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I have a SharePoint list on which a flow operates. The flow is triggered by new or edited items.

Problem: The flow itself updates the item from which it was triggered. This, of course, triggers the flow again. If I took no measures, the flow would trigger itself again and again.

I took the following measures to prevent permanent self-triggering:

  • Just before performing the modification of an item in the list, the flow will check if the fields inside the item which were meant to be changed already hold the changed values.
  • If so, the change is skipped and the trigger is not issued.

This has two drawbacks:

  • The flow is at least triggered twice per item. The first time when a user is doing an edit; the second time after the flow itself made its updates
  • To check the necessity of doing the edits within the flow, all calculations and data work has to be done as if it were for real. And as I'm parsing other lists to do the calculations, it means some data and processing load which is essentially unnecessary.

I currently don't know how to circumvent that behaviour. And I'm planning to implement another flow which frequently does edit a lot of items which would trigger the first flow many times. I'm in need to find a solution to this.

I thought of different possibilities but lack knowledge about feasibility. Every solution I think of brings up another problem:

  1. I could add a column in which I code the ID of the flow which has edited the item last. Let's say 1 for the triggered flow, 2 for the regular flow. The triggered flow should bail out on 1 and 2, i.e. should only operate on user actions. But I know of no means to reset the ID to let's say 0 after a user edit. Pre-filled columns only work on new items not on edits. Calculated columns can't be written by flows, etc.
  2. Could add a timestamp which is set only by a flow. The next execution of the flow could check if the date of the flow matches the last edit date. But this would be rather imprecise, the times will still differ and I can't rule out accidental near-simultaneous edits from user and flows.
  3. I think of other properties in the edited item which could identify the source of the edit, but I don't know of any. The flow runs with my user ID, so every edit seems to be done by me. Currently I don't have access to other accounts.

Any ideas how to make idea #s 1 to 3 work, or even a #4?

Addendum: I thought I had one solution:

  1. I add a column, let's call it EditByBot to my list, most likely an integer number. I don't hide that field, so it will appear in add and edit form.

  2. I let the default value of that column be 0.

  3. I add a rule to the column checks of that list (I don't know the proper name for that setting within list settings, over here it has the name Überprüfungseinstellungen). The rule says, the column EditByBot has to be 0. The Rule can be formulated as

    =([EditByBot]=0)

  4. Any flow operating on a list item will set that column to a number other than 0 identifying the flow.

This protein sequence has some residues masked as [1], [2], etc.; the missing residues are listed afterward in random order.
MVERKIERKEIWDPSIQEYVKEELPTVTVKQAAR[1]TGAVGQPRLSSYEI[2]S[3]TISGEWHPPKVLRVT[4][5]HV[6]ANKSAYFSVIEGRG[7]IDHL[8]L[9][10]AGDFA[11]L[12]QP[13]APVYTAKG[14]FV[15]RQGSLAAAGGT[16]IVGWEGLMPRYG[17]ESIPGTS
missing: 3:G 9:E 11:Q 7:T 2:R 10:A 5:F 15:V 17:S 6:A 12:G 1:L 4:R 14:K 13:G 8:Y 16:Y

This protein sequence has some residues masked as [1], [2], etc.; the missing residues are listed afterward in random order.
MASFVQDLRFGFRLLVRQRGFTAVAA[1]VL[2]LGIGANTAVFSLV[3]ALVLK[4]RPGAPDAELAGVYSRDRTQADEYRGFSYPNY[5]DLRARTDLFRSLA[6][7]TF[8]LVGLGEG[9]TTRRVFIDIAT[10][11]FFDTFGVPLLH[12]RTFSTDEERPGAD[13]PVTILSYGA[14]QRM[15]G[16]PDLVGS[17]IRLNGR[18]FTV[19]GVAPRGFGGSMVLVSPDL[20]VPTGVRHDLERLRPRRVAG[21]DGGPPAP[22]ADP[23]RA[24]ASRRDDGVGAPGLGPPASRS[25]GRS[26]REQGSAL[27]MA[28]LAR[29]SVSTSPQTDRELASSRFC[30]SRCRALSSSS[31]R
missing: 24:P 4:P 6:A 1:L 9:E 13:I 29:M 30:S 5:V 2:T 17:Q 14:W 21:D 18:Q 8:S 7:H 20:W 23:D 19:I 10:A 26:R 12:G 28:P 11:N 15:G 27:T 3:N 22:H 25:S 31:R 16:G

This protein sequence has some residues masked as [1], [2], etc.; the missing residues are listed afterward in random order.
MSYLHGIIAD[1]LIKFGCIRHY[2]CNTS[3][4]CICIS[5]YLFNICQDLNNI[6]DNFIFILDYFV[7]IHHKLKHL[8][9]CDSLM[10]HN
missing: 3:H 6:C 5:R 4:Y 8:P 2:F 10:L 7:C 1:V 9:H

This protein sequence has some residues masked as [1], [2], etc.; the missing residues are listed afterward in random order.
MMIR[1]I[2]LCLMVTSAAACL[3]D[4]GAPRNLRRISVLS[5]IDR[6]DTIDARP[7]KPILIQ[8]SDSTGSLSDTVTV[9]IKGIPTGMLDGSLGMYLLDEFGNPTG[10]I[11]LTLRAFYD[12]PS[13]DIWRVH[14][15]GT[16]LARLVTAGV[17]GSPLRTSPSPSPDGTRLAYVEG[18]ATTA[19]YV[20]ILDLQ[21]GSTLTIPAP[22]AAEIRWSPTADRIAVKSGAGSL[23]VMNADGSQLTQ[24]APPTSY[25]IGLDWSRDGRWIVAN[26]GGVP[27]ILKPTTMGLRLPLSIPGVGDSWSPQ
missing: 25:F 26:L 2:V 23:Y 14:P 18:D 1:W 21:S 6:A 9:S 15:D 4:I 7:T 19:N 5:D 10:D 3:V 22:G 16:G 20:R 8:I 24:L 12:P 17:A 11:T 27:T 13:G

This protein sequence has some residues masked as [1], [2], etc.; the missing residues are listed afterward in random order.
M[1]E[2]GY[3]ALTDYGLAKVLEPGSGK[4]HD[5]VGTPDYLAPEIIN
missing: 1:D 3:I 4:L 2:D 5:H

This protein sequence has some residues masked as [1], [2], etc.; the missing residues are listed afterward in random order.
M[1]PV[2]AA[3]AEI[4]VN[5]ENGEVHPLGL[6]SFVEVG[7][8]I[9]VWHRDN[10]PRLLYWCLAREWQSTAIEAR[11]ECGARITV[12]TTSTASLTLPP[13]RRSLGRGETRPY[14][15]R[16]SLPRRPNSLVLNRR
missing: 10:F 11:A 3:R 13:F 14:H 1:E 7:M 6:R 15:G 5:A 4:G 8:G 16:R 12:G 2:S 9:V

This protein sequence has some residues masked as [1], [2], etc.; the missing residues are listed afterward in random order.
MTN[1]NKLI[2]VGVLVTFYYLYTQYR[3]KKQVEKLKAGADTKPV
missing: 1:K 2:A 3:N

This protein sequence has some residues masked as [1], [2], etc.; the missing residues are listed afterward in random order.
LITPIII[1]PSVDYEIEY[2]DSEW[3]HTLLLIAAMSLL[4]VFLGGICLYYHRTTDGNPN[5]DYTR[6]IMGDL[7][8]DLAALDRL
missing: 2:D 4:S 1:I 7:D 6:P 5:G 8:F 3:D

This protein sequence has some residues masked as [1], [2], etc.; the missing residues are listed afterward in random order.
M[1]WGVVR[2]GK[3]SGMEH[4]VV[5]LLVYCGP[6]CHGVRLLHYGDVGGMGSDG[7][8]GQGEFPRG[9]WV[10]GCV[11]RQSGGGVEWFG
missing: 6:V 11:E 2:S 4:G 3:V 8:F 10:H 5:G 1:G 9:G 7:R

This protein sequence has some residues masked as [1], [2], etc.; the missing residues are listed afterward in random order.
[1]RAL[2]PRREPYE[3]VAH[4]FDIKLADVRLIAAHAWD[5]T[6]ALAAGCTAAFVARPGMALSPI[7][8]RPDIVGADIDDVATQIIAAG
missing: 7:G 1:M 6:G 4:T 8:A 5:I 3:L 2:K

Unfortunately the edits of my flow are subject to the same rule checks as an edit in a form.

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There are lots of solutions described here Disable Event Firing when Flow updates a SharePoint list item But most seem to be very cumbersome, involving a second list or using creepy REST functionality.

Now I found a solution for this cretinous turing test. And I begin to like, what I found.

But it depends on versioning of the library/list. Nevertheless it is a solution which doesn't need user interaction.

I try to explain the principle before describing the method I found. The principle consists of two things. Having a property which is special to an edit done by machine vs. something done by humans. It is easy to incorporate something which is only done by the machine. I.e. a hidden column, which is updated by a flow. But it is absolutely not easy to incorporate something which is done only by humans. A human editing an list item may change any field which is not hidden. To monitor voluntarily human edited columns one has to have a shadow copy of every column. This is ridiculous and connected with similar hassle as my initial solution with trying to determine if an edit is necessary or not.

But here comes the ruse. I can have something which is changed everytime, regardless if done by human or by machine. The rest is logic combination. If the field A is changed everytime and B only when the machine did an edit, the only remaining task is to tie those events together.

Here it comes:

  1. Enable versioning for the library or list

  2. Add a number column

  3. Program your flow

  4. Add a column (number), let's name it VControl here, to the list

  5. Set the default value of VControl to 0.

  6. Hide the column. Of course this will not prevent savvy users from editing it, but if that's the problem, don't use SharePoint at all.

  7. At the beginning of the flow add a comparison of the VControl and the version field of the triggering item. You have to convert the version from string to int. e.g.:

    int(triggerBody()?['{VersionNumber}'])

  8. If version is less or equal VControl, abort the flow.

  9. If not, do what you want to do in your flow.

  10. When you do the modifications of the item write this into VControl:

add(int(triggerBody()?['{VersionNumber}']),1)

That's all. After any edit done by a flow, VControl will be the same number as version. After any human edit the version will be higher than VControl. Every flow will be started at least twice, which is very common for most solutions. But the execution of the second start will be stopped by a simple condition instead of a complicated rambling.

Bonus: Probably the test can be implemented inside the trigger conditions, which can stop the flow before it starts.

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